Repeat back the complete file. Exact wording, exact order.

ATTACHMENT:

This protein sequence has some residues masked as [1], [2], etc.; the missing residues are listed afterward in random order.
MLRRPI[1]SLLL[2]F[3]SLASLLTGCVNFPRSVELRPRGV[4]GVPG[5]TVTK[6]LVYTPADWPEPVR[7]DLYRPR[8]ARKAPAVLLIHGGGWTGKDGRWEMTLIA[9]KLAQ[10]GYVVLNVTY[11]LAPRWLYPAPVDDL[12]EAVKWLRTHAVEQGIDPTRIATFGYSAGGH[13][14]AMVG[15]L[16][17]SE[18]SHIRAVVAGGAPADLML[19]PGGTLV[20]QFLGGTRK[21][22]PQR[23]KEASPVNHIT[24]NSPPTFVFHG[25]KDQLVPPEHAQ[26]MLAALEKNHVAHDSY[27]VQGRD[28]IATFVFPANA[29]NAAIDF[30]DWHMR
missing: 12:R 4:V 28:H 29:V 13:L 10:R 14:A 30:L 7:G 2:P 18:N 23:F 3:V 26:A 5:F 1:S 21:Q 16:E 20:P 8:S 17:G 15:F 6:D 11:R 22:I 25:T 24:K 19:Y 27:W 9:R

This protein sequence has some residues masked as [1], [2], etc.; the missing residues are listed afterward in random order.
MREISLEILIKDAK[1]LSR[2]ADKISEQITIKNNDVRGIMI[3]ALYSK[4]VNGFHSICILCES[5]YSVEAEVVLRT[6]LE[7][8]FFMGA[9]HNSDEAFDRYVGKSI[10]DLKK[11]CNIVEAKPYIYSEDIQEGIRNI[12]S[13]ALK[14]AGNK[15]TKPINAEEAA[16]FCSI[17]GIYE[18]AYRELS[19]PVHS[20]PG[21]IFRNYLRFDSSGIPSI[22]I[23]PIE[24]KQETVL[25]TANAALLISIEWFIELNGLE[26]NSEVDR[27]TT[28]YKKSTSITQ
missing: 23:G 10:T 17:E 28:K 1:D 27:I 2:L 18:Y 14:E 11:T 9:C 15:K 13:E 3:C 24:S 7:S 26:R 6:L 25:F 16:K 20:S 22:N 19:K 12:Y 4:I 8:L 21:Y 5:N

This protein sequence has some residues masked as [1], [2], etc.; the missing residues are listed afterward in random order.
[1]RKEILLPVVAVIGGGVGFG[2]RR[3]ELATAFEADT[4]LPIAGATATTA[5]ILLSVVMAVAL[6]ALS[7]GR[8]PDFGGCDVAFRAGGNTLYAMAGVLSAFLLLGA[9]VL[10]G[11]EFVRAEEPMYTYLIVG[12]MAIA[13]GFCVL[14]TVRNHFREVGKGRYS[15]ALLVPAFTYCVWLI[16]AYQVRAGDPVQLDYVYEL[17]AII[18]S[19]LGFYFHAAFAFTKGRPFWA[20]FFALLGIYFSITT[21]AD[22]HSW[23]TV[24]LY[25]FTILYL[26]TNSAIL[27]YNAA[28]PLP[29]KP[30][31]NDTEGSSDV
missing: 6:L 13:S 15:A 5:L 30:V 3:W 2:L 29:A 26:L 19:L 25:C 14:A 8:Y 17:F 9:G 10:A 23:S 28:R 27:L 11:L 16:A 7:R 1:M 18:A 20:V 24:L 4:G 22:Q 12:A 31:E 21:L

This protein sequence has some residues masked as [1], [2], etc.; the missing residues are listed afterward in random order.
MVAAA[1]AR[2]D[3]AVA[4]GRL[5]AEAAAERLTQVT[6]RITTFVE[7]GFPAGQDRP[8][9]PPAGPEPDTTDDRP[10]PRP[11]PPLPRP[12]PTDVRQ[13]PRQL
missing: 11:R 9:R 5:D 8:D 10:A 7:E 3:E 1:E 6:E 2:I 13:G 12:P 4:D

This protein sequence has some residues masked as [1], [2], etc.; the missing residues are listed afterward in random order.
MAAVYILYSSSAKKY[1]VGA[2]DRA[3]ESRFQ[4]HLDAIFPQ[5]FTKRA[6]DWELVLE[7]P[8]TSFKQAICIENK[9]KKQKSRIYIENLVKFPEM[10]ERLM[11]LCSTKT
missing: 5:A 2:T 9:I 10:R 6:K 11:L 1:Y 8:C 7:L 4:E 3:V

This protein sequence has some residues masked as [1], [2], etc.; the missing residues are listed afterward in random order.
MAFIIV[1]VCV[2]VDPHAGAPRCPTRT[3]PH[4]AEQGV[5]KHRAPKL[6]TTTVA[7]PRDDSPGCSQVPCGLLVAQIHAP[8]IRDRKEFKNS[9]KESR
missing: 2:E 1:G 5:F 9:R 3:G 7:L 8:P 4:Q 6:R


This protein sequence has some residues masked as [1], [2], etc.; the missing residues are listed afterward in random order.
MLRRPI[1]SLLL[2]F[3]SLASLLTGCVNFPRSVELRPRGV[4]GVPG[5]TVTK[6]LVYTPADWPEPVR[7]DLYRPR[8]ARKAPAVLLIHGGGWTGKDGRWEMTLIA[9]KLAQ[10]GYVVLNVTY[11]LAPRWLYPAPVDDL[12]EAVKWLRTHAVEQGIDPTRIATFGYSAGGH[13][14]AMVG[15]L[16][17]SE[18]SHIRAVVAGGAPADLML[19]PGGTLV[20]QFLGGTRK[21][22]PQR[23]KEASPVNHIT[24]NSPPTFVFHG[25]KDQLVPPEHAQ[26]MLAALEKNHVAHDSY[27]VQGRD[28]IATFVFPANA[29]NAAIDF[30]DWHMR
missing: 12:R 4:V 28:H 29:V 13:L 10:R 14:A 30:L 7:G 2:P 18:N 23:F 3:V 26:A 5:F 1:S 21:Q 16:E 20:P 8:S 17:G 15:F 6:D 11:R 22:I 25:T 24:K 19:Y 27:W 9:R

This protein sequence has some residues masked as [1], [2], etc.; the missing residues are listed afterward in random order.
MREISLEILIKDAK[1]LSR[2]ADKISEQITIKNNDVRGIMI[3]ALYSK[4]VNGFHSICILCES[5]YSVEAEVVLRT[6]LE[7][8]FFMGA[9]HNSDEAFDRYVGKSI[10]DLKK[11]CNIVEAKPYIYSEDIQEGIRNI[12]S[13]ALK[14]AGNK[15]TKPINAEEAA[16]FCSI[17]GIYE[18]AYRELS[19]PVHS[20]PG[21]IFRNYLRFDSSGIPSI[22]I[23]PIE[24]KQETVL[25]TANAALLISIEWFIELNGLE[26]NSEVDR[27]TT[28]YKKSTSITQ
missing: 23:G 10:T 17:E 28:K 1:D 27:I 2:L 18:Y 14:E 11:T 9:C 15:K 13:E 3:C 24:S 7:S 26:R 6:L 25:F 16:K 20:S 22:N 19:K 12:Y 4:I 8:L 21:Y 5:N

This protein sequence has some residues masked as [1], [2], etc.; the missing residues are listed afterward in random order.
[1]RKEILLPVVAVIGGGVGFG[2]RR[3]ELATAFEADT[4]LPIAGATATTA[5]ILLSVVMAVAL[6]ALS[7]GR[8]PDFGGCDVAFRAGGNTLYAMAGVLSAFLLLGA[9]VL[10]G[11]EFVRAEEPMYTYLIVG[12]MAIA[13]GFCVL[14]TVRNHFREVGKGRYS[15]ALLVPAFTYCVWLI[16]AYQVRAGDPVQLDYVYEL[17]AII[18]S[19]LGFYFHAAFAFTKGRPFWA[20]FFALLGIYFSITT[21]AD[22]HSW[23]TV[24]LY[25]FTILYL[26]TNSAIL[27]YNAA[28]PLP[29]KP[30][31]NDTEGSSDV
missing: 6:L 13:S 15:A 5:L 30:V 3:W 2:L 29:A 26:L 19:L 25:C 14:A 8:Y 17:F 9:G 10:A 23:S 28:R 27:L 11:L 16:A 7:R 1:M 18:A 20:V 24:L 4:G 22:Q 12:A 31:E 21:L

This protein sequence has some residues masked as [1], [2], etc.; the missing residues are listed afterward in random order.
MVAAA[1]AR[2]D[3]AVA[4]GRL[5]AEAAAERLTQVT[6]RITTFVE[7]GFPAGQDRP[8][9]PPAGPEPDTTDDRP[10]PRP[11]PPLPRP[12]PTDVRQ[13]PRQL
missing: 11:R 9:R 5:D 8:D 10:A 7:E 3:E 1:E 6:E 2:I 13:G 12:P 4:D

This protein sequence has some residues masked as [1], [2], etc.; the missing residues are listed afterward in random order.
MAAVYILYSSSAKKY[1]VGA[2]DRA[3]ESRFQ[4]HLDAIFPQ[5]FTKRA[6]DWELVLE[7]P[8]TSFKQAICIENK[9]KKQKSRIYIENLVKFPEM[10]ERLM[11]LCSTKT
missing: 5:A 2:T 9:I 10:R 6:K 11:L 1:Y 8:C 7:L 4:E 3:V

This protein sequence has some residues masked as [1], [2], etc.; the missing residues are listed afterward in random order.
MAFIIV[1]VCV[2]VDPHAGAPRCPTRT[3]PH[4]AEQGV[5]KHRAPKL[6]TTTVA[7]PRDDSPGCSQVPCGLLVAQIHAP[8]IRDRKEFKNS[9]KESR
missing: 2:E 1:G 5:F 9:R 3:G 7:L 8:P 4:Q 6:R